On 7 October 2018, Presidential Elections will be held in Cameroon. The election is prepared under challenging conditions as violent conflicts between anglophone separatists and security forces in the North-West and South-West regions continue to escalate. Media houses and journalists see themselves trapped between separatists, military and government. The Cameroon Community Media Network (CCMN) has collaborated with the Centre for Global Peace Journalism and the Friedrich Ebert Foundation in Yaoundé on a month-long training-of-trainer workshop series on peace journalism and election reporting for the over 70 members of the peace journalism network.
The initial protest of the anglophone minority in the Cameroonian NW and SW regions have escalated to a violent conflict between armed anglophone secessionist groups and Cameroonian security forces in the last weeks and months . Cameroonian journalists, especially in the anglophone regions, face difficulties in covering the up-coming Presidential elections in October 2018 as fears of harassment, threats and violence against media houses rise. Especially civilians are fleeing the two English-speaking regions (around 160.000 IDPs according to Internal Displacement Monitoring Centre (IDMC)), but also civil society activists and journalists find themselves caught between the lines of the military and the anglophone separatists because of the way they cover and report on the conflict and the elections. Since 2015 the Cameroon Community Media Network (CCMN) has built capacities in peace journalism, reconciliation journalism within the Cameroonian media landscape and since June 2018 working on how community media can address the situation of Internally Displaced Persons (IDPs) of the anglophone conflict.Peace Journalism in Cameroon, difficult but feasible – The Insight News Africa
After last year’s cooperation with the Centre of Global Peace Journalism and the Friedrich Ebert Foundation in Yaoundé, during which over 120 journalists were sensitised on issues of election reporting and conflict-sensitive journalism in 4 workshops and 7 in-house trainings, the CCMN has initiated further joint activities on peace journalism and election reporting. The CCMN decided to hold three training-of-trainer workshops for the members of the peace journalism network in Douala, Bafoussam and Yaoundé from 4 July to 4 August 2018.
“This workshop was a necessity given that the concept of peace journalism is still new in Cameroon with limited or no resource persons on site. Prof Steven Youngblood’s visit was a great relief as we had first-hand knowledge on peace journalism and election reporting. It gets heightened with his bank of experience, sharing of success stories around Africa and the world like Rwanda, Ethiopia and South Sudan.” Rosaline Akah Obah, CCMN president of the NW and West chapter, comments on the importance of the 3-day training-of-trainer workshop on peace journalism and election reporting for CCMN NW and West members with Prof Steven Youngblood, Director of the Centre for Global Peace Journalism/US, held in Bafoussam/West region.Journalists Challenged To Uphold Peace Journalism Principles in Crisis Situations « THE FOCUS 237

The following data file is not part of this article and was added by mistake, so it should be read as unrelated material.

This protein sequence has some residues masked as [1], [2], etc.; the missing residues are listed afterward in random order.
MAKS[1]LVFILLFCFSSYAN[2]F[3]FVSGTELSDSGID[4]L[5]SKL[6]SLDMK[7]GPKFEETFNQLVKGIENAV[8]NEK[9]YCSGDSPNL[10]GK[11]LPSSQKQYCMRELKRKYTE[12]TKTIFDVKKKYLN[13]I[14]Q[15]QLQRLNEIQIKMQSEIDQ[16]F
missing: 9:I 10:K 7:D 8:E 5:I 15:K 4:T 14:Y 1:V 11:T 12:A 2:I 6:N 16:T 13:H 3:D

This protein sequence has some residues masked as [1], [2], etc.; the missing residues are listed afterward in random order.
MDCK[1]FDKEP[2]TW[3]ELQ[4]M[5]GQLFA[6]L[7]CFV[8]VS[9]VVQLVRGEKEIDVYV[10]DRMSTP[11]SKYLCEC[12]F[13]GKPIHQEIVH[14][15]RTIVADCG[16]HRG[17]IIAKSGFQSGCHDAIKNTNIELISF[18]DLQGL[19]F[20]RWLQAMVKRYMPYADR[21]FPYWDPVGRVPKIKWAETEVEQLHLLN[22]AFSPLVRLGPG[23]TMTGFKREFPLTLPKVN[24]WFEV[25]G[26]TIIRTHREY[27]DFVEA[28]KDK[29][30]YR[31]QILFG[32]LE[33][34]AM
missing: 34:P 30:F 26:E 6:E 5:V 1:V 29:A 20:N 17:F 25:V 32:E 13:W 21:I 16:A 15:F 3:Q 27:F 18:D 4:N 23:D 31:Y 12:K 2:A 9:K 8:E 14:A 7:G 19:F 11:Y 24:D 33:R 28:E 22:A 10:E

“Journalists of the network have come to see the difference between conventional journalism and peace journalism, that in any case does not take away any tenets of journalism. Rather it emphasises that good journalism is peaceful journalism.” Rosaline Akah Obah continues. The results of a risk analysis which has been conducted during the workshop series with members from the NW, SW, West, Littoral and other Cameroonian regions reflect this assumption: the self-assessment of the Cameroonian journalists shows that practicing peace journalism, have a lower risk of becoming victims of violence, harassment or threats from government or separatists in the current conflict.THE STATESMAN_ Peace Journalist, a Community Media role model to a better society_
Rev Geraldine Fobang, CCMN president SW/Littoral chapter explains at the second workshop held in Douala “At a time when Cameroon faces multifaceted crisis, further compounded by the uncertain outcome of the Presidential elections on 7 October 2018, Prof Youngblood’s visit was very apt to strengthen the fragile media landscape. Journalists of the SW, Littoral and other regions gained peace journalism skills to be proactive in reporting in order not to “exacerbate an already dire situation” and minimise media induced violence before, during and after the up-coming elections.”
The final 4-day workshop was held at the Friedrich Ebert Foundation in Yaoundé and concluded the month-long project with a training-of-trainer workshop with participants from all ten Cameroonian regions. The main discussion evolved around how to build trainings for colleagues at home media house, reporting on IDPs, peace and reconciliation journalism and the use of social media as a tool for peace journalists. In addition, the CCMN was welcomed to expand its work to other Cameroonian regions. Especially colleagues from the Grand North region (Extreme-North, North and Adamawa) expressed their interest to build capacities in peace journalism in their sub-region and to form a peace journalism network in the face of the violent conflict with Boko Haram.